Teacher’s ToolKit

Join our community of learners to provide you and your students flexible and novel learning experiences designed to foster creativity, develop problem solving skills, and deepen mathematical understanding. Here is some useful information to guide you to making the most of What if Math resources. At What If Math, we challenged ourselves to create lessons that encourage experimentation, exploration, cooperation, communication, and out-of-the-box thinking. We acknowledge the challenge in putting them into practice, and offer this Toolkit as a guide for you to address the challenge head on, and welcome your feedback.

Labs
What if Math Labs are spreadsheet-based lessons. Each is designed to develop functional thinking and creative problem solving and functional thinking. As STEM lessons they approach learning as a science experiment which is the reason we call them Labs; use technology, standard ubiquitous spreadsheets, to develop functional thinking, because spreadsheets are function machines; engage students in “What if…” reasoning, the foundation of engineering; and they build the mathematical understanding needed to thrive in the digital age.

Modules
“Modules” are collections of 12 or so Labs, focused on a particular concept or area of interest. We use spreadsheets not only as learning tools but as management tools as well. Module files include the skills students will learn and the links for students to use to download the Labs. Students can also use these module spreadsheet files as portfolios to save their work. Modules include a capstone project for students to demonstrate learning, and an assessment table to record progress.

Courses
Our Readiness Courses are specially designed to give students a fresh start at key points in their education. Each is a semester (5 Modules) or so long, designed to provide a fresh, Problem-Based-Learning approach for students to learn digital age problem solving, to review and deepen their understanding of previous mathematical concepts, to build confidence and readiness for future learning, and developing the essential skills to thrive now and in a STEM infused future.

Technology
The spreadsheet is the platform that all of our learning tools are developed on. This common, interactive computer application provides virtually unlimited potential for learning, as well as its well-known function as a productivity tool used for quantitative analysis in business, research, and personal management. Internet connected computers for each student provide the optimal situation for learning with What if Math, but other configurations will allow for effective options.

Learning Strategies
As an educator committed to your students, you value the importance of engaging your students in learning experiences that put them at the center of activity. What If Math enables you to be the facilitator of student learning. More than just being the “guide on the side”, you can participate fully in learning along with your students, an authentic demonstration of lifelong learning. The challenges will be great, but so will be the outcomes for your students. Below you will find some ideas to help you incorporate What if Math into your practice.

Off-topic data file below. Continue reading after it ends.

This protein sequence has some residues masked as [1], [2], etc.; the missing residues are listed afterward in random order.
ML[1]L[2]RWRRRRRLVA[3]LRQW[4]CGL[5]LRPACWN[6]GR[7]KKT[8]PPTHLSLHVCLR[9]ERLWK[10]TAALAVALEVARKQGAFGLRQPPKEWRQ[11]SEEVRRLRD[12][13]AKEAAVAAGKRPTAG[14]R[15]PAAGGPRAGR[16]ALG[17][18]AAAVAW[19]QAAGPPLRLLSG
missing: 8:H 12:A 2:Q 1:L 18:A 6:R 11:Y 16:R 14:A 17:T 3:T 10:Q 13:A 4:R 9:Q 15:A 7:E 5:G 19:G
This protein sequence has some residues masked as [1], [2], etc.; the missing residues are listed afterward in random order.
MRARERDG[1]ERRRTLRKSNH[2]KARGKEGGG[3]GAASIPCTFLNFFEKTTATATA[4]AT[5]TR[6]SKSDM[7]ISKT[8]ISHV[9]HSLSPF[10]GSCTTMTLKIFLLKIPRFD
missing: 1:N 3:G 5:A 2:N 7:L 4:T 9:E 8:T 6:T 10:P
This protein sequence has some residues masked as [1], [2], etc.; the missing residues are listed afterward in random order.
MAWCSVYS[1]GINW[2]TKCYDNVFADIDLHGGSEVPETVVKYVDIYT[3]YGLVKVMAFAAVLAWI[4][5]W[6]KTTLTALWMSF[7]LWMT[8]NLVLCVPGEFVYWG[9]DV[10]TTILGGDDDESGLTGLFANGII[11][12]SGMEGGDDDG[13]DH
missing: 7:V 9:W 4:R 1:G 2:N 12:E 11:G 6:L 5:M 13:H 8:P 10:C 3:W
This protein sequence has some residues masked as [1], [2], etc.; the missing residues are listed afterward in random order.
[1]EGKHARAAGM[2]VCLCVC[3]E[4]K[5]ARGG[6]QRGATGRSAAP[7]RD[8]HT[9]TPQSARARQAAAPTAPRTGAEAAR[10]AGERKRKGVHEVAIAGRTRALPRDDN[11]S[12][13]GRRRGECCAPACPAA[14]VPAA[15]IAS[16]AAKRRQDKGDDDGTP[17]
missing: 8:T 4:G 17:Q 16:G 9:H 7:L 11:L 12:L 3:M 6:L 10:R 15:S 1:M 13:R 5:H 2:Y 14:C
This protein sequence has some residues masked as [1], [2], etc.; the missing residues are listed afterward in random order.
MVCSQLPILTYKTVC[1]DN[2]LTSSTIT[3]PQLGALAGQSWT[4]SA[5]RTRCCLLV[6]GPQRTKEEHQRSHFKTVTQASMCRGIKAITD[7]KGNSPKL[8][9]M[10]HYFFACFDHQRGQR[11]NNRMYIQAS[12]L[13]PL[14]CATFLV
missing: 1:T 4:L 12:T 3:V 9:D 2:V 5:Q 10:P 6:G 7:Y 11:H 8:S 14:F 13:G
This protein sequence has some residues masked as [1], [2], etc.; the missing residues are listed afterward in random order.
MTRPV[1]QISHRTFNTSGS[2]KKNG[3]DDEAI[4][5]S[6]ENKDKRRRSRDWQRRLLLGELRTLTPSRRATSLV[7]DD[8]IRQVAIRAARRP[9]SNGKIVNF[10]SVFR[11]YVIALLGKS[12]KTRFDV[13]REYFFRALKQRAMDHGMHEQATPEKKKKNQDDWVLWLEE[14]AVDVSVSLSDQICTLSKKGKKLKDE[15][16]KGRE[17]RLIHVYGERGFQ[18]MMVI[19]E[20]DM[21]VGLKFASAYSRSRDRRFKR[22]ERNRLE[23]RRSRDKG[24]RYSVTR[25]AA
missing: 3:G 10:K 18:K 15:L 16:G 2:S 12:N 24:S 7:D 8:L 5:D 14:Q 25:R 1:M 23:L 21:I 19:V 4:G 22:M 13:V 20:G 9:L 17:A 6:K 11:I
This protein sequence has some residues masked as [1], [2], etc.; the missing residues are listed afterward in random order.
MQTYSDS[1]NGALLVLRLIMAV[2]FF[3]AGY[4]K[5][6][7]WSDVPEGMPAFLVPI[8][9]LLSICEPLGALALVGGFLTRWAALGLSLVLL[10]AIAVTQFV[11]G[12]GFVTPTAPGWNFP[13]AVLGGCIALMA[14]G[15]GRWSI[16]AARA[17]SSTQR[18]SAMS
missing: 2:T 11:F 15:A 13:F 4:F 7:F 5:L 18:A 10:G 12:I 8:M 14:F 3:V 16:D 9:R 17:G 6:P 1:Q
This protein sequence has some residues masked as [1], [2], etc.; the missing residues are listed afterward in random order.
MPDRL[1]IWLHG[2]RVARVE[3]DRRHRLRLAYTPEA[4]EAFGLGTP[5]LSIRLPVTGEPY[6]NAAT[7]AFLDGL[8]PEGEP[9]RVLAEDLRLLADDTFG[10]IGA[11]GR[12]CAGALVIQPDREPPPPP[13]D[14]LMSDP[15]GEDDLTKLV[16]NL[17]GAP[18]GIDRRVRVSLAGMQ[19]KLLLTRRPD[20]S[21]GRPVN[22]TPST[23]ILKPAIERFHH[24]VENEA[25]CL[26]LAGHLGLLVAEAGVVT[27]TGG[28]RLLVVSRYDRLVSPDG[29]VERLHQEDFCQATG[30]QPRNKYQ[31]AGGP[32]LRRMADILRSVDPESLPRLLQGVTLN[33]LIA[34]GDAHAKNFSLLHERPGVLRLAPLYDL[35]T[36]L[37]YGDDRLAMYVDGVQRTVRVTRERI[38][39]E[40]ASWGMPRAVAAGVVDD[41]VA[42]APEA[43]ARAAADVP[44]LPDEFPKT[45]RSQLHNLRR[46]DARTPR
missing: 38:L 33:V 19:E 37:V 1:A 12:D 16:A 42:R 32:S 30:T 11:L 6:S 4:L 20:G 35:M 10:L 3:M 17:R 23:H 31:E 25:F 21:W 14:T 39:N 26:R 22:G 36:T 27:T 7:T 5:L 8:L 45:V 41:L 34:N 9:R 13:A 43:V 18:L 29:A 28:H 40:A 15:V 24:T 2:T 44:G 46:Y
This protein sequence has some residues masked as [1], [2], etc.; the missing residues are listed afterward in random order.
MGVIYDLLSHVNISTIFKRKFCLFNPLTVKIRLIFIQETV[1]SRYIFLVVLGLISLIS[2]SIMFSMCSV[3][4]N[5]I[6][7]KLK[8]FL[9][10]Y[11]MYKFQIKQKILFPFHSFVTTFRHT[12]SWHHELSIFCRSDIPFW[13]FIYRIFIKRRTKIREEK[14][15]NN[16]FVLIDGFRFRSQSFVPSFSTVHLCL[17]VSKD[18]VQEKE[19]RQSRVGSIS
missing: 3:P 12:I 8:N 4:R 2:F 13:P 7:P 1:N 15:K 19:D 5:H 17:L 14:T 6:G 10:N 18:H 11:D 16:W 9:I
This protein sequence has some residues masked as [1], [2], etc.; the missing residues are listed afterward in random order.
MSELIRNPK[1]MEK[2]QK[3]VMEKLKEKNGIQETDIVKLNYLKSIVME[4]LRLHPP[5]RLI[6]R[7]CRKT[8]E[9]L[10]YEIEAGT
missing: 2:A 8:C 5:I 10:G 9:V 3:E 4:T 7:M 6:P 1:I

Learn: Experience the Functional Thinking methodology for yourself. Choose a Lab that interests you from the Lab Gallery. Download and work through it, create the solution model, experiment with the parameters, play “What if…” You will learn and fine tune your spreadsheet skills and develop a plan for use with your students. Expect to be challenged!

Interactive Lecture: Using a projector, incorporate a Lab into one of your presentations. You can guide your students to participate in your presentation. Your lesson will include a dynamic representation of the topic you are presenting. You and your students can ask and answer “What If …” instead of “What is_____?”

Small group: If you have computer stations in your class, or mobile computer labs are available, assign a Lab or Module as a cooperative Learning experience. Your students will benefit from building collaboration skills, using technology as an effective tool, and persevering creatively as they learn the content of your curriculum.

Independent Personalized Learning: Individual students needs vary, and technology is a powerful tool that can be utilized to meet the needs of students who may have fallen behind, are ready to accelerate, or might just need a different experience to motivate their effort. You can develop a program for a student to complete, provide with a little upfront introduction and instruction, and guidance as needed to meet that student’s needs. Students can work wherever a computer is available to them.

Whole Class: If your situation provides your students a one-to-one device configuration, plan a unit to immerse your students in an extended problem solving experience. Students can pace their own learning, engage in peer tutoring, complete projects, and develop time management skills as they complete their labs.

Assessment: Each Module contains a basic table to record student progress on a Lab by Lab basis. An exhibition where students present their work may be the most appropriate and authentic means for students to demonstrate their learning. Consider developing and using a rubric to best reflect the outcomes desired.